24 November, 2022 | 10.00 – 14.30 CET
Free, registration required
Policymakers, arts, cultural and health practitioners and experts are coming together on 24 November to showcase the potential that culture has on improving our health and well-being. The project CultureForHealth has launched their report collecting over 300 scientific studies on culture’s contribution to health and well-being, as well as providing policy recommendations for Europe.
During her State of the Union (SOTEU) speech on 14 September, President of the European Commission Ursula von der Leyen stated “We should take better care of each other. And for many who feel anxious and lost, appropriate, accessible and affordable support can make all the difference.” She proposed a new initiative on mental health, a direct follow-up to calls coming from citizens during the one-year-long Conference on the Future of Europe (CoFoE) process. The ninth proposal of the CoFoE asks for “a broader understanding of health” and the first measure demands to “improve understanding of mental health issues and ways of addressing them.”
More than 85 million citizens in the EU were affected by mental health problems before the COVID-19 pandemic, and since then the mental health crisis was exacerbated by a series of direct and indirect reasons including the pandemic, growing inequalities, forceful displacement of people due to war and political conflict, climate anxiety and the dynamic changes to work and the economy. It has become clear that new solutions and approaches are needed. With health and well-being as one of the strategic areas of the new Commission’s Work Programme, it is an intersection where culture could give a dramatic contribution. If it is given the opportunity – and the recognition.
The CultureForHealth project, an EU preparatory action – Bottom-Up Policy Development for Culture & Well-being in the EU, unveiled the “CultureForHealth Report – Scoping review of culture, well-being, and health interventions and their evidence, impacts, challenges and policy recommendations for Europe” in early November. The report compiles evidence from over 300 scientific studies that show that participation in cultural activities improves the health and well-being of citizens. It also provides a set of policy recommendations, gathering knowledge through roundtables with experts and practitioners.
With different EU Member States comes varying awareness of the critical role of culture and the arts in improving health and well-being at both the individual and collective levels. In the Nordics, there are already clear strategies developed around culture and health, while other countries have focused on short-term arts and health projects and art therapy. However, creating policies for sustainable, long-term interventions calls for the health, cultural and social sectors to co-design and work together, using knowledge of recent developments in methods and evidence across disciplines. One promising methodology is social prescribing, including culture on prescription practices, which is already established in the UK and the Nordics. Without these integrative approaches, the upcoming EU Mental Health Strategy would be outdated and would miss one of the key ingredients that can help EU citizens’ mental health get better.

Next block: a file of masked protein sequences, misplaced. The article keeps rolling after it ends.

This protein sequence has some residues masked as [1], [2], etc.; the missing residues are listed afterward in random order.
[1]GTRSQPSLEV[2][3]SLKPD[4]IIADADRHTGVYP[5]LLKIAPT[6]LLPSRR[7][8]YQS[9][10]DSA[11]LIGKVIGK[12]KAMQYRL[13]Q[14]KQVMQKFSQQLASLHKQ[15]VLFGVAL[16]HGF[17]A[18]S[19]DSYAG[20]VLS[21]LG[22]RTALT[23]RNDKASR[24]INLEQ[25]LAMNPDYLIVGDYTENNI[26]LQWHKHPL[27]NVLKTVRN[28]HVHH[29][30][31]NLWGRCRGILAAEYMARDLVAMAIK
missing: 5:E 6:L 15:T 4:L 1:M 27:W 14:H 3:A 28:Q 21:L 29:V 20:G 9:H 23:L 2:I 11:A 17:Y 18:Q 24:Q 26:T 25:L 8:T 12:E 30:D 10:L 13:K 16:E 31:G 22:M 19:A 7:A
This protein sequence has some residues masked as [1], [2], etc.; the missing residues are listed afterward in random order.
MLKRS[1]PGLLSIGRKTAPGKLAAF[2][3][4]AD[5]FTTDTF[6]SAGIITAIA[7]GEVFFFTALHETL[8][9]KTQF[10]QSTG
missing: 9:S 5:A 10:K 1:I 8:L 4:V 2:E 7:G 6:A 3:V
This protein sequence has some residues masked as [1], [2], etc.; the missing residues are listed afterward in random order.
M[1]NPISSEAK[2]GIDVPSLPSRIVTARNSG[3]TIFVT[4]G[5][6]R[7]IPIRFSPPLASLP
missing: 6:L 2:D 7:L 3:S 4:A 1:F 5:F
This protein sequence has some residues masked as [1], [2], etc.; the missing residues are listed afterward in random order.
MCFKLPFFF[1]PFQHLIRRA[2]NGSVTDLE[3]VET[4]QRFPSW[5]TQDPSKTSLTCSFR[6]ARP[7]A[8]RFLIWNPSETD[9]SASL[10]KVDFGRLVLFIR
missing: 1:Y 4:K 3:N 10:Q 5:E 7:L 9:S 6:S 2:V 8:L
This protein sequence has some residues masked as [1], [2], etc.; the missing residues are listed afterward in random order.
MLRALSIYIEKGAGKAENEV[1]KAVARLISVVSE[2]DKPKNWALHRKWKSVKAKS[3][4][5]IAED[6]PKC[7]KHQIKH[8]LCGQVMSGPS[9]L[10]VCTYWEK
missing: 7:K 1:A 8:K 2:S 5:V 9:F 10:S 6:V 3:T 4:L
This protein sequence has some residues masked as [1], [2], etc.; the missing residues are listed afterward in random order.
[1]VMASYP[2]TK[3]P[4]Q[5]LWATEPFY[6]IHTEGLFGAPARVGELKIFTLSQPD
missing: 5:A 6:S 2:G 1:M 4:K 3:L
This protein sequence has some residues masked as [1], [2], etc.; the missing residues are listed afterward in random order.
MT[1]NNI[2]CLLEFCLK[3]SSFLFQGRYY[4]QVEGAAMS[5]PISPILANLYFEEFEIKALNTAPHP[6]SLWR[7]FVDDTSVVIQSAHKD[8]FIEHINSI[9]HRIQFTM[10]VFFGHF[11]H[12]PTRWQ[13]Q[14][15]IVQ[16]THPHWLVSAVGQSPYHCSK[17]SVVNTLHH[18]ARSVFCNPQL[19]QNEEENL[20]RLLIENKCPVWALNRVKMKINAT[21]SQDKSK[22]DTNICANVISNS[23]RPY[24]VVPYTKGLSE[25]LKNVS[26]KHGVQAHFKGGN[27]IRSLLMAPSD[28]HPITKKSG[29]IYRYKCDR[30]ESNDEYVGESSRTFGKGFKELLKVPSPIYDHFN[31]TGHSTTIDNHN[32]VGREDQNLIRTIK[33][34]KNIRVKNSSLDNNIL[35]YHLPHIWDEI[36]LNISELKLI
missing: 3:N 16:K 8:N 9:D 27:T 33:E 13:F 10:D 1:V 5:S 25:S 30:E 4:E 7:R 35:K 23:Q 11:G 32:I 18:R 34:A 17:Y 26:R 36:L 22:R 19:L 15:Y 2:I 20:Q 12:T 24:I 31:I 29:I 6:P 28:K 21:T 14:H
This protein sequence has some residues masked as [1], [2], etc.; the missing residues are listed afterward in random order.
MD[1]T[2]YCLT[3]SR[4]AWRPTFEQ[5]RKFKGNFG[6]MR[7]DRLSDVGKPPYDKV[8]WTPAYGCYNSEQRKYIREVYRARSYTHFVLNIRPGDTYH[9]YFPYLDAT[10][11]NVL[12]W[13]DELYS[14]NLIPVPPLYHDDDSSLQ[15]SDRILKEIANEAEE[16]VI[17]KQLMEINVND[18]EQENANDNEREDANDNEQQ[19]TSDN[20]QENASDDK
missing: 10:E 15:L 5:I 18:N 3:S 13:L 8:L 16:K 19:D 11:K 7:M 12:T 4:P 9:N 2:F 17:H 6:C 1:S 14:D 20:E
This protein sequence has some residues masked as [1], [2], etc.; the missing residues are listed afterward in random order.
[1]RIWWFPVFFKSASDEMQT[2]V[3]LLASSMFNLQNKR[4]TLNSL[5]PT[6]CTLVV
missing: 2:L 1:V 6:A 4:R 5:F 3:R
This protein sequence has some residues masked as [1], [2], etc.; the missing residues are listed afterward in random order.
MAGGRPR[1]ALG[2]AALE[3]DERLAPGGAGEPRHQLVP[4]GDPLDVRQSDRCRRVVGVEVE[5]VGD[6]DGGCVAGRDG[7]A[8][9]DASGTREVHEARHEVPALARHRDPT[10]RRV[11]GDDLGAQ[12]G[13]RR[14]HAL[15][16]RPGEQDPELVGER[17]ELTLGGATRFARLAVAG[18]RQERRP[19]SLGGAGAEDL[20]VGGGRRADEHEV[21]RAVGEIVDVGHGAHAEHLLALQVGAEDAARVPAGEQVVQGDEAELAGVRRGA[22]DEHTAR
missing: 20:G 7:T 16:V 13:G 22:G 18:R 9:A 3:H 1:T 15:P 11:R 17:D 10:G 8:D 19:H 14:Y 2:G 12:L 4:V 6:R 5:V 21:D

On 24 November 2022, the project is hosting an online launch of the CultureForHealth Report to present the findings, the policy recommendations as well as examples of interventions currently happening within cultural and health and well-being sectors. With the ambition to trigger a true policy change in the EU on all levels, the programme brings policymakers, arts and cultural practitioners, and health and wellbeing experts together to dive deeper into the findings of the CultureForHealth Report. Speakers will include MEP Pernille Weiss, member of the European Parliament, member of the Committee on the Environment, Public Health and Food Safety; Georg Haeusler– Director, Directorate-General for Education, Youth, Sport and Culture, European Commission, Nils Fietje -Technical Officer in the Behavioural and Cultural Insights Unit at World Health Organization, Regional Office for Europe who was involved in commissioning the WHO 2019 report on the subject and Veronique Wasbauer– Directorate General for Health & Food Safety.
CultureForHealth is implemented by a consortium consisting of Culture Action Europe, Trans Europe Halles, Central Denmark Region, The Northern Dimension Partnership on Culture, Cluj Cultural Centre, and Društvo Asociacija. The project is co-funded by the European Union.
CultureForHealth is the implementing project of the EU Preparatory Action: Bottom-Up Policy Development for Culture & Well-being in the EU which aims to facilitate the exchange of knowledge, experience and success stories in the EU related to the role of culture for well-being and health, map the most relevant existing practises, carry out small-scale pilot work on the ground and provide a set of policy recommendations on the topic.
The full programme of the event on 24 November can be found here: https://online.flippingbook.com/view/810225817/
The CultureforHealth Report can be downloaded here: https://www.cultureforhealth.eu/news/the-cultureforhealth-report-is-now-available/
Projects and Operations Director, Culture Action Europe